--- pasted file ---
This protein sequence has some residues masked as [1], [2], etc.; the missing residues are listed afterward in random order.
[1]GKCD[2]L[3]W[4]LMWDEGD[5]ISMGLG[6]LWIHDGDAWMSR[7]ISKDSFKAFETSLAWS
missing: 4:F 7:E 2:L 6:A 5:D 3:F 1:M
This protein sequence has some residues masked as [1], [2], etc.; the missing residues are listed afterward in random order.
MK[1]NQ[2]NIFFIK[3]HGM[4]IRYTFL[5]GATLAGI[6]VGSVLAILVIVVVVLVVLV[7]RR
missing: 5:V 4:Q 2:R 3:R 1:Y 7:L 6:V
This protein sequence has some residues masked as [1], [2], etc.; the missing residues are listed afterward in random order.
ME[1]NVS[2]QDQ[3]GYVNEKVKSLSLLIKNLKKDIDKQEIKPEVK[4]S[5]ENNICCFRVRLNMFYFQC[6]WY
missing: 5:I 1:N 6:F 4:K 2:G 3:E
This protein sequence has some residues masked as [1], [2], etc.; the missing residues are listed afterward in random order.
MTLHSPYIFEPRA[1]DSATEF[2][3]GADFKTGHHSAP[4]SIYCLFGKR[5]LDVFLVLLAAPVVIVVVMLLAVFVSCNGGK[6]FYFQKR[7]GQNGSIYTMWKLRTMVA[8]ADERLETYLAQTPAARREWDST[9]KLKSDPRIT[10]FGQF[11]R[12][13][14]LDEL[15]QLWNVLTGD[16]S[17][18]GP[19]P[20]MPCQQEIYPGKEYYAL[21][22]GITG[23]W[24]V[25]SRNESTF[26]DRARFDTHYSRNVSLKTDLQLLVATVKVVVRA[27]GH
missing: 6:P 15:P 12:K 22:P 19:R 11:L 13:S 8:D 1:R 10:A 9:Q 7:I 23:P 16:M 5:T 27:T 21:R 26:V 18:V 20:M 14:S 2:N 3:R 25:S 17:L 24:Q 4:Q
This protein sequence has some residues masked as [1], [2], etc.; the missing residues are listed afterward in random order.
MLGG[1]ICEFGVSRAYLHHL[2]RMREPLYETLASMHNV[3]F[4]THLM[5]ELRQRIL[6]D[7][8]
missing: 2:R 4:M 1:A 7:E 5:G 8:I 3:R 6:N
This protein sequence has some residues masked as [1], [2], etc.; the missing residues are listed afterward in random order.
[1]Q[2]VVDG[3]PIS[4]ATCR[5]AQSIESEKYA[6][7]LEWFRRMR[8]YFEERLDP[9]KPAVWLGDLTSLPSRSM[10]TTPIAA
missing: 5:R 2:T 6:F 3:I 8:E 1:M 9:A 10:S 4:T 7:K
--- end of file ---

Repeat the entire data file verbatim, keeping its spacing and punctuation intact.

This protein sequence has some residues masked as [1], [2], etc.; the missing residues are listed afterward in random order.
[1]GKCD[2]L[3]W[4]LMWDEGD[5]ISMGLG[6]LWIHDGDAWMSR[7]ISKDSFKAFETSLAWS
missing: 4:F 7:E 2:L 6:A 5:D 3:F 1:M
This protein sequence has some residues masked as [1], [2], etc.; the missing residues are listed afterward in random order.
MK[1]NQ[2]NIFFIK[3]HGM[4]IRYTFL[5]GATLAGI[6]VGSVLAILVIVVVVLVVLV[7]RR
missing: 5:V 4:Q 2:R 3:R 1:Y 7:L 6:V
This protein sequence has some residues masked as [1], [2], etc.; the missing residues are listed afterward in random order.
ME[1]NVS[2]QDQ[3]GYVNEKVKSLSLLIKNLKKDIDKQEIKPEVK[4]S[5]ENNICCFRVRLNMFYFQC[6]WY
missing: 5:I 1:N 6:F 4:K 2:G 3:E
This protein sequence has some residues masked as [1], [2], etc.; the missing residues are listed afterward in random order.
MTLHSPYIFEPRA[1]DSATEF[2][3]GADFKTGHHSAP[4]SIYCLFGKR[5]LDVFLVLLAAPVVIVVVMLLAVFVSCNGGK[6]FYFQKR[7]GQNGSIYTMWKLRTMVA[8]ADERLETYLAQTPAARREWDST[9]KLKSDPRIT[10]FGQF[11]R[12][13][14]LDEL[15]QLWNVLTGD[16]S[17][18]GP[19]P[20]MPCQQEIYPGKEYYAL[21][22]GITG[23]W[24]V[25]SRNESTF[26]DRARFDTHYSRNVSLKTDLQLLVATVKVVVRA[27]GH
missing: 6:P 15:P 12:K 22:P 19:R 11:L 13:S 8:D 1:R 10:A 9:Q 7:I 23:P 16:M 5:T 27:T 21:R 26:V 18:V 20:M 14:S 2:N 3:R 25:S 17:L 24:Q 4:Q
This protein sequence has some residues masked as [1], [2], etc.; the missing residues are listed afterward in random order.
MLGG[1]ICEFGVSRAYLHHL[2]RMREPLYETLASMHNV[3]F[4]THLM[5]ELRQRIL[6]D[7][8]
missing: 2:R 4:M 1:A 7:E 5:G 8:I 3:R 6:N
This protein sequence has some residues masked as [1], [2], etc.; the missing residues are listed afterward in random order.
[1]Q[2]VVDG[3]PIS[4]ATCR[5]AQSIESEKYA[6][7]LEWFRRMR[8]YFEERLDP[9]KPAVWLGDLTSLPSRSM[10]TTPIAA
missing: 5:R 2:T 6:F 3:I 8:E 1:M 9:A 10:S 4:T 7:K